Clear: Have a clear set of commands that everyone uses. Remember, English is a foreign language to your dog so using “Down” and “Drop” for the same action will confuse them. Decide on command words and stick the list on the fridge door so the family know the correct cues to use.
Consistent: Apply all house rules consistently. No feeding from the table means just that 7 days a week, with no exceptions at the weekend.
Cues: Use the tone of voice to guide your dog and give verbal cues to mark good and bad behaviour. Let your dog know that they’re about to make a wrong choice with a short, sharp, “Uh no”, followed by a happy “Good dog”, when they do as asked.
Use Training Aids
Some behaviours such as running away or digging are self-rewarding for your pup. In other words, the dog enjoys the thrill of the chase and when they see a cat, will take off without a second thought. The worst thing you can do is shout and shout, so they become deaf to a command, lose your patience, and then punish them when they eventually do return. Use training aids such as a longline (or even a muzzle if they’re liable to hurt what he catches) so you stay in control. This allows you to work on their recall, by asking once nicely, asking twice firmly, and then reeling the non-responder in!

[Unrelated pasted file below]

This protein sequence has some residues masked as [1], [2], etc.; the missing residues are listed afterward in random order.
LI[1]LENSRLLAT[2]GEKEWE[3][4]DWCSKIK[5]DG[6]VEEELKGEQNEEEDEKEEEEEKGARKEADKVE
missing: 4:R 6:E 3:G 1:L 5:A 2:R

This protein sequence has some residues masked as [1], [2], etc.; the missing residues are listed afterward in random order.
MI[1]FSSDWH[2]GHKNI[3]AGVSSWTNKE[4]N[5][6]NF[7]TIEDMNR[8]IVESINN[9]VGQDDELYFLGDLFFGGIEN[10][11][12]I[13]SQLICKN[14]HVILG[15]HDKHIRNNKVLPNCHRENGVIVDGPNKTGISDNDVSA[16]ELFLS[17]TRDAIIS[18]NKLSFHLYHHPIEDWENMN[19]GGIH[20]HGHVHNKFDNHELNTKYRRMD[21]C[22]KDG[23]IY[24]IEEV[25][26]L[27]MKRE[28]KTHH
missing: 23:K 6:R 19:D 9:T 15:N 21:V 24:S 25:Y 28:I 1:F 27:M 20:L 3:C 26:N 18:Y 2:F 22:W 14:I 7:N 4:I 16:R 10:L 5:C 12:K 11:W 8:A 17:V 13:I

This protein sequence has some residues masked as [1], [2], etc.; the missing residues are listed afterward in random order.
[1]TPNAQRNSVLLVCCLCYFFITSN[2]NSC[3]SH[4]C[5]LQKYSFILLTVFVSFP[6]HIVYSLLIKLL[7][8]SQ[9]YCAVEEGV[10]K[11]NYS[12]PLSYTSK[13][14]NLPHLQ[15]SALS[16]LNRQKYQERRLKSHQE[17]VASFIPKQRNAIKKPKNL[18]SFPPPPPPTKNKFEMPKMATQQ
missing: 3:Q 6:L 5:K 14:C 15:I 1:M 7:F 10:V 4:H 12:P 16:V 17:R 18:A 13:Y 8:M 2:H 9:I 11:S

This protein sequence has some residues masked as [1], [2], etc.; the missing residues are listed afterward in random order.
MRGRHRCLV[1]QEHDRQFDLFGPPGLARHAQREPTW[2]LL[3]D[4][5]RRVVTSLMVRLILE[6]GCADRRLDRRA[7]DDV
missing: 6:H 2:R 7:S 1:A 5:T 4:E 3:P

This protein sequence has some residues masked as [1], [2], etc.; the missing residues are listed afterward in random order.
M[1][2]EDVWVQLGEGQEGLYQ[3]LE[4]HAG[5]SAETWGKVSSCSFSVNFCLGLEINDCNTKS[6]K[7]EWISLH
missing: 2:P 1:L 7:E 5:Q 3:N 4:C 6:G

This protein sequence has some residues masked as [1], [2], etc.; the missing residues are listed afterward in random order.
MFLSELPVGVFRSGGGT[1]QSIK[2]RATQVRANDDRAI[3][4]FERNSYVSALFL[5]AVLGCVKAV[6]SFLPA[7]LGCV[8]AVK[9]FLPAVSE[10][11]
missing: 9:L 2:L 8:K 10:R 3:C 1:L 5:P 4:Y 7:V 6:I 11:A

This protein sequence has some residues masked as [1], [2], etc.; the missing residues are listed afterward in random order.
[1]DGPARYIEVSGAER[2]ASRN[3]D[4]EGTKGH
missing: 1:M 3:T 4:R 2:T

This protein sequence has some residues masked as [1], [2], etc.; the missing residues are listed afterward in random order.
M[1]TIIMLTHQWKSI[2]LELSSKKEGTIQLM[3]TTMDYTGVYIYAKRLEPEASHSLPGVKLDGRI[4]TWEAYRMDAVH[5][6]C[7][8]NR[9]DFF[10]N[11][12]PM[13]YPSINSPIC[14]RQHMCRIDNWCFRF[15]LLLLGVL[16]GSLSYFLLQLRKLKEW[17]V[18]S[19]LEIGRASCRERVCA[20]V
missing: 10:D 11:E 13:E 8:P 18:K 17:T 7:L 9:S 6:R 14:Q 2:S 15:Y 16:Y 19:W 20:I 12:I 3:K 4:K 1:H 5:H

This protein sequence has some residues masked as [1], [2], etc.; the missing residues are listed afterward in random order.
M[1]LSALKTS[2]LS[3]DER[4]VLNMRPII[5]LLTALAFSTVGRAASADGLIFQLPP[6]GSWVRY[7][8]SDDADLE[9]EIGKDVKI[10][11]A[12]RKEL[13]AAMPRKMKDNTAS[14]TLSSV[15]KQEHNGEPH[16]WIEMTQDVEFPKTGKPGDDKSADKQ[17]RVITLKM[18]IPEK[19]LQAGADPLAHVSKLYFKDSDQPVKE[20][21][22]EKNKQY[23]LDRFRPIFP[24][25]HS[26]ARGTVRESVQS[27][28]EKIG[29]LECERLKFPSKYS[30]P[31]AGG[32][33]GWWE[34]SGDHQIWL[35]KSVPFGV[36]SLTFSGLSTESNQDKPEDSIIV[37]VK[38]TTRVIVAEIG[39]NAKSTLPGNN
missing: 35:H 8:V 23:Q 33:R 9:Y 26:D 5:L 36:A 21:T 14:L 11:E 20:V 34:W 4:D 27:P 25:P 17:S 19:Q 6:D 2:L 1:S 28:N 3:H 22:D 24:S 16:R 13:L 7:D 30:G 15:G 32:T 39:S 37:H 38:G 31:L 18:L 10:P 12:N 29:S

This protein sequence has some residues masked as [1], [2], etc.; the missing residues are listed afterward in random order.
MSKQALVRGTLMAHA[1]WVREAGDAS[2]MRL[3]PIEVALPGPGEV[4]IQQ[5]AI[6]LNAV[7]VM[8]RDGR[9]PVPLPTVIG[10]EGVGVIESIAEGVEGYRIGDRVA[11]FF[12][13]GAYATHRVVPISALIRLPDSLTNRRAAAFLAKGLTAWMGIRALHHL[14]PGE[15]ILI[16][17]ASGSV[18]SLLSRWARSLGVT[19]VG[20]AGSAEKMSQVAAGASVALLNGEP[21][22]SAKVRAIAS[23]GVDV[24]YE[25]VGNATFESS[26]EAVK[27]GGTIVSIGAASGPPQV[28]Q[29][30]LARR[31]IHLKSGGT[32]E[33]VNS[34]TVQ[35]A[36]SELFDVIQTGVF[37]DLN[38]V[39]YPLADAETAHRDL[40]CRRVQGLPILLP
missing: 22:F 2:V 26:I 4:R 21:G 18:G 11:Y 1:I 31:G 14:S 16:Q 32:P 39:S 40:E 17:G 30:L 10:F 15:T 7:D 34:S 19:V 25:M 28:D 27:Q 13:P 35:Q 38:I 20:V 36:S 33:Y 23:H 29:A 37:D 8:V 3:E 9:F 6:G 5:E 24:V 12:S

Teach Your Weimaraner Puppy Key Commands
There is a basic lexicon of commands which when properly learnt mean you can cope with most situations that may arise with your dog, as a puppy or as an adult! These commands are:
When your Weimaraner pup has a firm grasp of these, you can stop them from dashing into the road, distract them from that cat, and stop them from eating that bar of chocolate. How useful is that!
Stave Off Bad Behaviour in Puppy Weimaraners with Mental Stimulation